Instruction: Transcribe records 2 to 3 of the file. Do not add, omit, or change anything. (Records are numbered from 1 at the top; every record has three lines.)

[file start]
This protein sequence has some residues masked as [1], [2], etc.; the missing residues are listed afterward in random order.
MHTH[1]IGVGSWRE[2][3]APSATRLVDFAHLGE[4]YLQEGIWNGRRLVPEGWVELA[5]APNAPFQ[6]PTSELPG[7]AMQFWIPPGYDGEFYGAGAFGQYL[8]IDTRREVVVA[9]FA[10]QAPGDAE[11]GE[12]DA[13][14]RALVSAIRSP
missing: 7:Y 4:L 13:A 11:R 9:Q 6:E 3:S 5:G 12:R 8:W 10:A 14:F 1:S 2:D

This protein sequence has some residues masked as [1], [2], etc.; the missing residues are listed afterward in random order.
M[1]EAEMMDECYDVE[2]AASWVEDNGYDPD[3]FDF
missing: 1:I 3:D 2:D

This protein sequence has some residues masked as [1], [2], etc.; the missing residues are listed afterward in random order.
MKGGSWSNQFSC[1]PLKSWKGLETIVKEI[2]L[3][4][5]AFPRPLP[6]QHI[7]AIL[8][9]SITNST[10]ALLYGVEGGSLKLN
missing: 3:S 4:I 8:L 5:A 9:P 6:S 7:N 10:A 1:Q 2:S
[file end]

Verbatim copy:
This protein sequence has some residues masked as [1], [2], etc.; the missing residues are listed afterward in random order.
M[1]EAEMMDECYDVE[2]AASWVEDNGYDPD[3]FDF
missing: 1:I 3:D 2:D

This protein sequence has some residues masked as [1], [2], etc.; the missing residues are listed afterward in random order.
MKGGSWSNQFSC[1]PLKSWKGLETIVKEI[2]L[3][4][5]AFPRPLP[6]QHI[7]AIL[8][9]SITNST[10]ALLYGVEGGSLKLN
missing: 3:S 4:I 8:L 5:A 9:P 6:S 7:N 10:A 1:Q 2:S